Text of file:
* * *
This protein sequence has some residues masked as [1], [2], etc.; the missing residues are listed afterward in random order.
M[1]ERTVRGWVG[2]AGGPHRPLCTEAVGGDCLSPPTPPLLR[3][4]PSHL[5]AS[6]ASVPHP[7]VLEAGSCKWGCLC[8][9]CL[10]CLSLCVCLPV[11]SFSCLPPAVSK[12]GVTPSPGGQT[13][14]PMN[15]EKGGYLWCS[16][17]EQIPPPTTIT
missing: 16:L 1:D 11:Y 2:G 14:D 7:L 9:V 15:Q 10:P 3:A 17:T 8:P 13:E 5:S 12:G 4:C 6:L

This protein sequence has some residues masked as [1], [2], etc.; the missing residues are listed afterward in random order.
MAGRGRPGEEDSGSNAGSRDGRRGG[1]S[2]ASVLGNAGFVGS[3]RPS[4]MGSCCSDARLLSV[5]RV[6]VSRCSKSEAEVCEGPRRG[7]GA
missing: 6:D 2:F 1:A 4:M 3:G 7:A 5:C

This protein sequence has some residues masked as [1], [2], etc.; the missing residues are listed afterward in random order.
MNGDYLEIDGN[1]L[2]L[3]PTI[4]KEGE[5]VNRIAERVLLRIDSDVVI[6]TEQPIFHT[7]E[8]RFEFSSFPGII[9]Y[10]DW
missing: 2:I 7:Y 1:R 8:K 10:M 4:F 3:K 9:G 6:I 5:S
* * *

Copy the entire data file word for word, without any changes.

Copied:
This protein sequence has some residues masked as [1], [2], etc.; the missing residues are listed afterward in random order.
M[1]ERTVRGWVG[2]AGGPHRPLCTEAVGGDCLSPPTPPLLR[3][4]PSHL[5]AS[6]ASVPHP[7]VLEAGSCKWGCLC[8][9]CL[10]CLSLCVCLPV[11]SFSCLPPAVSK[12]GVTPSPGGQT[13][14]PMN[15]EKGGYLWCS[16][17]EQIPPPTTIT
missing: 16:L 1:D 11:Y 2:G 14:D 7:L 9:V 15:Q 10:P 3:A 17:T 8:P 13:E 5:S 12:G 4:C 6:L

This protein sequence has some residues masked as [1], [2], etc.; the missing residues are listed afterward in random order.
MAGRGRPGEEDSGSNAGSRDGRRGG[1]S[2]ASVLGNAGFVGS[3]RPS[4]MGSCCSDARLLSV[5]RV[6]VSRCSKSEAEVCEGPRRG[7]GA
missing: 6:D 2:F 1:A 4:M 3:G 7:A 5:C

This protein sequence has some residues masked as [1], [2], etc.; the missing residues are listed afterward in random order.
MNGDYLEIDGN[1]L[2]L[3]PTI[4]KEGE[5]VNRIAERVLLRIDSDVVI[6]TEQPIFHT[7]E[8]RFEFSSFPGII[9]Y[10]DW
missing: 2:I 7:Y 1:R 8:K 10:M 4:F 3:K 9:G 6:I 5:S